Stocks opened higher but quickly gave way (Dow -10 pts; SPX flat). Tech and healthcare are leading to the downside. Energy stocks are rising, however, as oil prices continue to move higher. WTI crude is now trading up to $43.50/barrel. Last Friday, Baker Hughes said its count of active oil drilling rigs in the US fell 8 rigs to 343. Back in 2008, that same rig count was over 2,000. The dollar is weaker today, and down to a 10-month low against a basket of foreign currencies. That, plus higher oil prices, should be additive to corporate earnings in the last half of the year. A weaker dollar is helping the materials sector rise (groggily) from the dead. Bonds are selling off again, with yields moving higher. The 5- and 10-year Treasury yields are up to 1.39% and 1.93%, respectively. Strangely, the 2-year Treasury yield is also at a 1-month high despite that fact that no one sees the Fed raising interest rates anytime soon.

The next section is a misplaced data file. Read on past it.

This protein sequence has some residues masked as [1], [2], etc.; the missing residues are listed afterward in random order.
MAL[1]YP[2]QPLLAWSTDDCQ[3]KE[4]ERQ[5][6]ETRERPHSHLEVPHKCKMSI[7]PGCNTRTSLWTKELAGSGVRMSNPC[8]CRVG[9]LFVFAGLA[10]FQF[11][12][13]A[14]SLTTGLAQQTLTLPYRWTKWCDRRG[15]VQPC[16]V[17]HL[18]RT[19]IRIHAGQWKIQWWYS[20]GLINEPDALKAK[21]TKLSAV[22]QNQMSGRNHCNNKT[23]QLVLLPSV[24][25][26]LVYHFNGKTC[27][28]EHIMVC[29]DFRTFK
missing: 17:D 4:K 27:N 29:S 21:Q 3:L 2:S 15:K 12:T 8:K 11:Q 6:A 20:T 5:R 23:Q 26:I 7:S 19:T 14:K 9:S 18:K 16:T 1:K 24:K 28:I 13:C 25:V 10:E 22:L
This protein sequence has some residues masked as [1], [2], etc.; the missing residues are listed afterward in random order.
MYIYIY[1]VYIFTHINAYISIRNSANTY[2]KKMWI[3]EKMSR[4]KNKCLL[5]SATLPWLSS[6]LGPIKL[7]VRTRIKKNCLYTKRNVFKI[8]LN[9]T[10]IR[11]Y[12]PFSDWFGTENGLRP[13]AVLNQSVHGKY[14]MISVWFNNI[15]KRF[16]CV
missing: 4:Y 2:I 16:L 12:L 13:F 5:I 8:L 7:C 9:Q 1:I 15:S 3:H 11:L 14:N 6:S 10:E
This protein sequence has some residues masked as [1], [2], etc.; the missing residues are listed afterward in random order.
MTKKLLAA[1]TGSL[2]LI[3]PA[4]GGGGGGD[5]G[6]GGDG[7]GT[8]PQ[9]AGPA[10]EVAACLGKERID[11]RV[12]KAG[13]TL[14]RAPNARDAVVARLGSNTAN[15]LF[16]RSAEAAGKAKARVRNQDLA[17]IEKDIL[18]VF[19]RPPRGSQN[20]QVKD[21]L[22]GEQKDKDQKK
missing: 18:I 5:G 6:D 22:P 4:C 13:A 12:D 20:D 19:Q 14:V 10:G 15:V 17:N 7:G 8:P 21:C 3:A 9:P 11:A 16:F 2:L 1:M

We’re less than halfway through earnings season, with 165 of the S&P 500 companies having reported. Of those, 59% reported sales ahead of expectations, and over 80% have beaten earnings expectations. Those are fairly respectable beat rates, reflecting the fact that Wall Street analysts had become too pessimistic over the last couple of months. So far, we’ve seen positive year-over-year sales & earnings growth from only three sectors: consumer discretionary, healthcare and telecom.
Durable goods orders disappointed, rising only .8% in March from prior month levels. Economists were looking for something closer to 1.9% growth. Capital goods orders excluding defense equipment & aircraft—considered a good proxy for business investment—were flat for the month after falling 2.7% in February. The year-over-year figures are no better, with business investment down 2.4%. Despite higher oil prices and a lower dollar, we still have yet to see a bump in manufacturing activity. This report is a bit worrisome, proving that uncertainty—whether from the presidential campaign or sluggish growth overseas or monetary policy—is restraining growth.
The S&P/Case-Shiller Home Price Index for the 20 largest US cities rose 5.4% y/y in February. Price growth has decelerated a bit recently, but remains pretty strong. All four geographic regions in the US posted positive price growth.
The Federal Reserve’s Open Market Committee (FOMC) will meet today and tomorrow to consider monetary policy moves. The bond market is pricing in a zero chance of an interest rate increase at this meeting.